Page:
From Wikipedia, the free encyclopedia
Jump to: navigation, search
Starlancer cover.jpg
Windows cover
Developer(s) Digital Anvil
Publisher(s) Microsoft
Crave Entertainment (NA)
Ubisoft (EU)
Platform(s) Windows
Release Windows
  • NA: March 31, 2000
  • NA: November 27, 2000
  • EU: March 30, 2001
Genre(s) Space simulator
Mode(s) Single player and Multiplayer

Starlancer is a space-based science fiction flight simulator computer game, created by Chris Roberts, Erin Roberts, and Warthog PLC under the auspices of Digital Anvil.


It is the year 2160. Mankind has colonized the solar system and two political entities have emerged: the Alliance consisting of American, Australian, French, Spanish, Italian, Japanese, British and German forces, and The Coalition of Russian, Chinese and Middle-Eastern interests. The game begins with a surprise attack on Fort Kennedy, where a peace treaty turns into a bloodbath: all of the inner four planets are overrun, including Terra herself, and the Italian and French fleets are utterly lost. The Alliance fleet regroups at Triton, Neptune's moon, and attempts to regain lost territory. The player takes the role of a rookie pilot in the international 45th Volunteers squadron, under the command of Captain Robert Foster and Wing Commander Maria Enriquez, aboard the re-commissioned British carrier ANS Reliant.

As with Wing Commander: Prophecy, the pilot's flying ability is the only meter by which success and failure are measured, though Starlancer does not feature as many branching mission paths. As in Wing Commander I the pilot may be promoted throughout the course of the campaign; unlike WCI, their rank determines which fighters and missiles they may choose to employ during each mission. The game provides a "virtual carrier" through which to navigate, including nearby crewmembers whose reaction to you depends on your current rank and standing. However, the true gem of the game lies in its textual and video news broadcasts, which keep the player informed as to the status of the rest of the war, which seems to be progressing just over the horizon. Players frequently find themselves flying alongside squadrons and pilots they have heard about on the news just recently, providing a dose of 'celebrity exposure' and also increasing the sensation that they are just one part of a much larger war effort.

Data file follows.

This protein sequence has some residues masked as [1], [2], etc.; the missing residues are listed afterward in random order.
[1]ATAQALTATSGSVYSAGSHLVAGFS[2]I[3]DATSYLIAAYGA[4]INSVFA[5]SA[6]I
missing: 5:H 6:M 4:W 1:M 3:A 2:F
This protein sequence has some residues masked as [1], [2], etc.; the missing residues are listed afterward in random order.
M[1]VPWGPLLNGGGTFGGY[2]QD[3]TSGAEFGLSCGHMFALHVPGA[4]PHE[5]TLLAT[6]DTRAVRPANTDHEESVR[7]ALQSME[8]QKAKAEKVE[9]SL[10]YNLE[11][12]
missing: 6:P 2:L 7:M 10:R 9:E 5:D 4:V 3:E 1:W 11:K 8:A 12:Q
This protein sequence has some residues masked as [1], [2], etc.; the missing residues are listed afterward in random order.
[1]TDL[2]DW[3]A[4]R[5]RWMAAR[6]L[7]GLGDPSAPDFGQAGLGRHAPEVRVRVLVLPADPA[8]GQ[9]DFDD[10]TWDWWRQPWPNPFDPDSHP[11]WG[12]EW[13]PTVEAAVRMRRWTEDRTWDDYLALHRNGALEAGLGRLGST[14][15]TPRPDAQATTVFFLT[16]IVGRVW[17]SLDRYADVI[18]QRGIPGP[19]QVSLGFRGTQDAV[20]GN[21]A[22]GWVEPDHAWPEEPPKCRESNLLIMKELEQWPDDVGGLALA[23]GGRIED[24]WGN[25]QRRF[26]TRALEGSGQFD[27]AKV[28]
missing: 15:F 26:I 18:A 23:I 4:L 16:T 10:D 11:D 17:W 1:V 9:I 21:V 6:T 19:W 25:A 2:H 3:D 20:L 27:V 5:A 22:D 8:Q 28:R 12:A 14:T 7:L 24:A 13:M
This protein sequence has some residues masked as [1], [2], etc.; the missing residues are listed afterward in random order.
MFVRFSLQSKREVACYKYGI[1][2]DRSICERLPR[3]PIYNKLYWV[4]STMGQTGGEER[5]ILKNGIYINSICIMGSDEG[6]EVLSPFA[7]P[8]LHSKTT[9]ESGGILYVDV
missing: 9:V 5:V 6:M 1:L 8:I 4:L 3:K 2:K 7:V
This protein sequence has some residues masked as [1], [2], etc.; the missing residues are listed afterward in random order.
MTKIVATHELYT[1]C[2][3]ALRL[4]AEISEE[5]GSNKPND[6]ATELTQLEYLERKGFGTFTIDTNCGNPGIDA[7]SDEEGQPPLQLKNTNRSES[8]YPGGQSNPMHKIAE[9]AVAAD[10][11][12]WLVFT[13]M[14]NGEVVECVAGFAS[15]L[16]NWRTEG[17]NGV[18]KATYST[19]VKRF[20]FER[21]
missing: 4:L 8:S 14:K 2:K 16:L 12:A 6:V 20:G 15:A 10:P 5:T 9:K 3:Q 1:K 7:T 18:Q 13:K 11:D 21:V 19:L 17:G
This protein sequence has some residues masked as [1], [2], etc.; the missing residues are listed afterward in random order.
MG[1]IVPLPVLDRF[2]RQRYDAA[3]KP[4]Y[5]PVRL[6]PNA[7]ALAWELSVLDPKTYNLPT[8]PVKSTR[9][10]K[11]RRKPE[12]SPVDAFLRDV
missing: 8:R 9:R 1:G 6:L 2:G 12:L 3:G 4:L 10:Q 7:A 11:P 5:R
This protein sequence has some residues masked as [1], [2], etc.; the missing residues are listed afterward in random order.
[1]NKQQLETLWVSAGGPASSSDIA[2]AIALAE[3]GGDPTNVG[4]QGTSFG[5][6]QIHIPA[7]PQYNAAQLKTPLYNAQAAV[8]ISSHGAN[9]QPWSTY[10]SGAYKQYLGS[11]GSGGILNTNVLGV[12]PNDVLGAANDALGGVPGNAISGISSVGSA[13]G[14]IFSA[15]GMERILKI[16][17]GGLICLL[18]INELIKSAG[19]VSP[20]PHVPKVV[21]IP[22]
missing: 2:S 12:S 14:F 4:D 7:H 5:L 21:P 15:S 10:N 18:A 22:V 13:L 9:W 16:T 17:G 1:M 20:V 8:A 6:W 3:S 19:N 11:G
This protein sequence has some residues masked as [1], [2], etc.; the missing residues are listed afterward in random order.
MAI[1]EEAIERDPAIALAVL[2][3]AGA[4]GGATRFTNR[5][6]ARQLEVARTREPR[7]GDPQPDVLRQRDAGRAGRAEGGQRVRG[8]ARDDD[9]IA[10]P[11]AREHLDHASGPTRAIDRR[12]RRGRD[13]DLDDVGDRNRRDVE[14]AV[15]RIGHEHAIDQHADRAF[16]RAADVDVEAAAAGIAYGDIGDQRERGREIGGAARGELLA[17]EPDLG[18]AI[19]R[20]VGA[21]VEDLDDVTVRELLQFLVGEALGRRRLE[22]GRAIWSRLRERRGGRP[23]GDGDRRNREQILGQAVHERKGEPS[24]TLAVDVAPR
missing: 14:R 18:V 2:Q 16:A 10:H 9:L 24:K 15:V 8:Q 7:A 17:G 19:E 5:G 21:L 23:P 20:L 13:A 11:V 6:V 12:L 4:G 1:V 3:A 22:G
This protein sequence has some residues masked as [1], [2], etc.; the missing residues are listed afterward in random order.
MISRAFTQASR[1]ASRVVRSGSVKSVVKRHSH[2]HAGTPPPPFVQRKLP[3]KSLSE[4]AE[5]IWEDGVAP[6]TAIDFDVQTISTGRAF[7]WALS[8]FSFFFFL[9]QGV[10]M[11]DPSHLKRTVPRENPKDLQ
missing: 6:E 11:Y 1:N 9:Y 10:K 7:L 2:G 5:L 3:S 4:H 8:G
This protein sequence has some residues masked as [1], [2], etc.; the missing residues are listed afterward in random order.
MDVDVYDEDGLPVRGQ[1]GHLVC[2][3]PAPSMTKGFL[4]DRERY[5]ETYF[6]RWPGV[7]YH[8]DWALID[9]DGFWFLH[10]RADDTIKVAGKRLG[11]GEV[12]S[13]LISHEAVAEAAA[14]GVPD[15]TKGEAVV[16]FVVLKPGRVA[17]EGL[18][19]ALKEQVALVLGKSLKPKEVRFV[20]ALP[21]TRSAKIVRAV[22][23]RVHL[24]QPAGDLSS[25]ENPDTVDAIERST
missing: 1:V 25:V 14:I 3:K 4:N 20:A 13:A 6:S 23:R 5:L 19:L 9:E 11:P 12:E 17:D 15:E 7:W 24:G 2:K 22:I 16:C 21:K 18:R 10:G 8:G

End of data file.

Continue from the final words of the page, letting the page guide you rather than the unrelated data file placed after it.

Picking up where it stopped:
Starlancer's story is continued in Chris Roberts' Freelancer project, though the two belong to different subgenres (the first is purely focused on action, the latter also features trading and the player can freely move through the game's universe when they are not on a mission.)


The game allows the player to take control of 12 fighter-class ships, advancing in different areas, such as top speed, agility, armor, and shield power. Each have a number of hard points which can be used to mount weapons like guided missiles and dumb rockets. Ships are issued to the player as his or her achievements increase.

Other systems[edit]

Starlancer was also available on the Dreamcast console. GameSpy hosted its online play with up to six players at once. Although most of the graphics and frame rate were intact, the game did not include the intricate menu system and options that the PC had. The Dreamcast supported eight players on one Dreamcast.


According to designer Eric Peterson, Starlancer sold roughly 400,000 copies—below expectations at Digital Anvil.[1]


  1. ^ Korda, Martin (December 2001). "Talking Heads". PC Zone (109): 132-134. 

External links[edit]